Norway Royal Salmon has posted an operational EBIT of EUR 20.8 million for the first quarter 2018, and the result was down six percent over the year-ago period.
The company achieved an EBIT per kilogram of EUR 1.95, which was down from the EUR 2.98 achieved in the same span of 2017.
“The achieved salmon price was lower in the first quarter of 2018 compared to the same quarter last year. The price of salmon increased significantly during the quarter and demand for salmon is seen as strong,” said CEO Charles Hostlund.
The operational said its cash flow in the first quarter was EUR 32.9 million. Although the Group paid EUR 6.9 million for 551 tonnes of extra biomass allowances, net interest-bearing debt decreased in the quarter by EUR 19.5 million to EUR 46.4 million.
Management said a return on capital employed during the last four quarters was 38 percent.
In north Norway, the company’s Region North unit saw an operational EBIT of EUR 19.2 million in the quarter, compared with EUR 15.6 million in the corresponding quarter last year. Operational EBIT per kg gutted weight was NOK 19.22 compared with NOK 27.28 in the corresponding quarter last year.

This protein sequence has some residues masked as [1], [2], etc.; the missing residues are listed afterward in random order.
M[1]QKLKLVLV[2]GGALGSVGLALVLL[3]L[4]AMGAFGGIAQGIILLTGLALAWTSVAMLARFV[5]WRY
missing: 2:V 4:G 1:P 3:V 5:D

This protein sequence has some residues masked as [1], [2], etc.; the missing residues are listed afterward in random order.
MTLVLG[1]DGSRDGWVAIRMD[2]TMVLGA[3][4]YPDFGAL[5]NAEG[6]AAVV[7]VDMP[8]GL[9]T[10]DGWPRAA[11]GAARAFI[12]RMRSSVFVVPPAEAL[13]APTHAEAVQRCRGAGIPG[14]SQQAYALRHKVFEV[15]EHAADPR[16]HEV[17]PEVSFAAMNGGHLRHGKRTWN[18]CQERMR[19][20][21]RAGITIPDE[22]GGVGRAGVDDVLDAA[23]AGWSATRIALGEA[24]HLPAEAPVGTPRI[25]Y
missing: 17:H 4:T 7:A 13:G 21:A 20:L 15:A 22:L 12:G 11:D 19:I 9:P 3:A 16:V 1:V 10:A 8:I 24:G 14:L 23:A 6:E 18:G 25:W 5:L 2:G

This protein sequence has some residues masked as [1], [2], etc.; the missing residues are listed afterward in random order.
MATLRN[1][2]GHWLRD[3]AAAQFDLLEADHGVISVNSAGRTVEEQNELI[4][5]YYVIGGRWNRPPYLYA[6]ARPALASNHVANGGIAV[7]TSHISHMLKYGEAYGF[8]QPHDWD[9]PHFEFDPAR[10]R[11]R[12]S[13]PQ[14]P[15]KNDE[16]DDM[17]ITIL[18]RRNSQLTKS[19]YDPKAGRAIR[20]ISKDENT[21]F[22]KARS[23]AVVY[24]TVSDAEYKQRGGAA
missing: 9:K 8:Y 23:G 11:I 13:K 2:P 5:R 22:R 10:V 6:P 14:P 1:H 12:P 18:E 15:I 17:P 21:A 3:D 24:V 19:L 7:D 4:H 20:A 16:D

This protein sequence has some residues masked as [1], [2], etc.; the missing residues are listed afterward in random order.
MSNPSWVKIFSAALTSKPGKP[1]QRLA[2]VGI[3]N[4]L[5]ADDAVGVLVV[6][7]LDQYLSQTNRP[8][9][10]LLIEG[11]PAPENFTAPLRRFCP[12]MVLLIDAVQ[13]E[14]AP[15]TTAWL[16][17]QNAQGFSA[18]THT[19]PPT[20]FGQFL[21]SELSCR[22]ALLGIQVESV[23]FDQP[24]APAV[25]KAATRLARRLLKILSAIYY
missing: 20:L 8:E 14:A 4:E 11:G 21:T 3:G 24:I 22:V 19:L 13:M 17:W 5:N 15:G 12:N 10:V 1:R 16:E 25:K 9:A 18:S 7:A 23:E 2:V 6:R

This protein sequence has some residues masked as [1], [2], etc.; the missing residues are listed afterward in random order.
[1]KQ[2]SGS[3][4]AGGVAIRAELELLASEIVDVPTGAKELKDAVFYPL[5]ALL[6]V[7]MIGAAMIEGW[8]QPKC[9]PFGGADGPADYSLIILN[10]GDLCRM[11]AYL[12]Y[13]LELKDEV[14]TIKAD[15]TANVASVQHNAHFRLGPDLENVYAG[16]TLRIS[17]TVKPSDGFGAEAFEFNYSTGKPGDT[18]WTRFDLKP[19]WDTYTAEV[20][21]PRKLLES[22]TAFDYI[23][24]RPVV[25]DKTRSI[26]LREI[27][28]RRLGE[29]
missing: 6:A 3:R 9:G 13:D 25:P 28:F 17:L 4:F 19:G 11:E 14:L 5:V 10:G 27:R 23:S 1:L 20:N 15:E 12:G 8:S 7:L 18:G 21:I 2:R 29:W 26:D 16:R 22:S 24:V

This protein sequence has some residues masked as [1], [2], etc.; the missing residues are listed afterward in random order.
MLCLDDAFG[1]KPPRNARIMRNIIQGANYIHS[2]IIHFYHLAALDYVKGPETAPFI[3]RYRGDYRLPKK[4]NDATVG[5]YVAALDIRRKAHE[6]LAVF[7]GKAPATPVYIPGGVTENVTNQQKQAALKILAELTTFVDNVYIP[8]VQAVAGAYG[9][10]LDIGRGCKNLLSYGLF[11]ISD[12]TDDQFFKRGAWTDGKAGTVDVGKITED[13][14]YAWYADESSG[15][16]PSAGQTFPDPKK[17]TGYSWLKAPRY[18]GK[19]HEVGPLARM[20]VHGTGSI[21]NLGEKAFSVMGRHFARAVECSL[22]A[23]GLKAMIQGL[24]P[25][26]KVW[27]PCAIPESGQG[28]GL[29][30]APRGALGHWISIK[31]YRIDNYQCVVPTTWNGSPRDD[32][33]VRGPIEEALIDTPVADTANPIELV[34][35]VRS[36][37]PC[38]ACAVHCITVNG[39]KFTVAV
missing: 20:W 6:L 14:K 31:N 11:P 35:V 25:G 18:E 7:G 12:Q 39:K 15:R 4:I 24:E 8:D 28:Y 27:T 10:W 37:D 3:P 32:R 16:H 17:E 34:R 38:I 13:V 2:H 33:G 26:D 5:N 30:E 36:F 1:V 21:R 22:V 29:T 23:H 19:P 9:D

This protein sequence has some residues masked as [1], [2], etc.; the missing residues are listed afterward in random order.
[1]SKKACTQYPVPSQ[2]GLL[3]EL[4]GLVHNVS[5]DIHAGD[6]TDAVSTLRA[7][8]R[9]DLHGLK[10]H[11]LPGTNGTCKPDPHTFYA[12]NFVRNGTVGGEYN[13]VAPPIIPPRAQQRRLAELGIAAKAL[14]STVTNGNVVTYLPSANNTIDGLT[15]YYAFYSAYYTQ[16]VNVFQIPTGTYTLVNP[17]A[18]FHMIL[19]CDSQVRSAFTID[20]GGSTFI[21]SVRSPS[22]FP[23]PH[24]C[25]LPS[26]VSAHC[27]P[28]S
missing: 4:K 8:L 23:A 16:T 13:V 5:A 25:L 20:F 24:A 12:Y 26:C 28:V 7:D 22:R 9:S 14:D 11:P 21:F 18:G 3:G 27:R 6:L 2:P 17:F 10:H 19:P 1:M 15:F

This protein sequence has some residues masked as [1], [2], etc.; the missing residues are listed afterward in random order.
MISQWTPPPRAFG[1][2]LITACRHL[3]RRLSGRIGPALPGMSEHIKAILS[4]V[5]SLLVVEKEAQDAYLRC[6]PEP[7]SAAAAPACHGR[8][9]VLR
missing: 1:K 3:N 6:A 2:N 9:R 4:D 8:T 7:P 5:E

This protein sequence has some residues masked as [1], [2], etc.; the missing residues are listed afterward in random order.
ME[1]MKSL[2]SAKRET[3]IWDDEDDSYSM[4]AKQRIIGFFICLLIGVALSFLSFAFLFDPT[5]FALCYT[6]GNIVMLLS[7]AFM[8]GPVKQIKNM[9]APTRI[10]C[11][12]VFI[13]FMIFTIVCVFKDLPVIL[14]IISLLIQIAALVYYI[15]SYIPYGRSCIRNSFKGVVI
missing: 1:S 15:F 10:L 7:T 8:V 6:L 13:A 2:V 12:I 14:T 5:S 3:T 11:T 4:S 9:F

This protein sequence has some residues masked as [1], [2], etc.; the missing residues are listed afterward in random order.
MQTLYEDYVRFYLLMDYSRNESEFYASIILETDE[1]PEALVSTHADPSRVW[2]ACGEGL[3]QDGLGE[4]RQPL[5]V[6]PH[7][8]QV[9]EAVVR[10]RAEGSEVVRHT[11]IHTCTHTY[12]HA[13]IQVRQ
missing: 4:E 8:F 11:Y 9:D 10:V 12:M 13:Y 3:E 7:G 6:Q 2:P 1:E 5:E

In Region South posted an operational EBIT of EUR 2.2 million in the quarter, compared with EUR 5.8 million in the corresponding quarter last year. Operational EBIT per kg gutted weight was EUR 1.63 compared with EUR 3.42 in the corresponding quarter last year.
NRS harvested its highest volume in a quarter of 10, 935 tonnes gutted weight, which is 52 per cent higher than in the same quarter last year. 9 597 tonnes of the total volume were harvested in Region North and 1 338 tonnes in Region South. Estimated harvest volume is 40,000 tonnes for 2018, an increase of 25 percent from 2017.
The sales business sold 22,540 tonnes salmon during the quarter, an increase of 43 per cent from the corresponding quarter last year. This is the highest sold volume for a quarter in the history of NRS.
“NRS was awarded 8 development permits (5 990 t in maximum allowable biomass) for the development of Arctic Offshore Farming, an offshore facility that allows for farming in more exposed areas. This is a recognition of the active role in the development of the aquaculture industry for the future that Norway Royal Salmon takes, Hostlund said.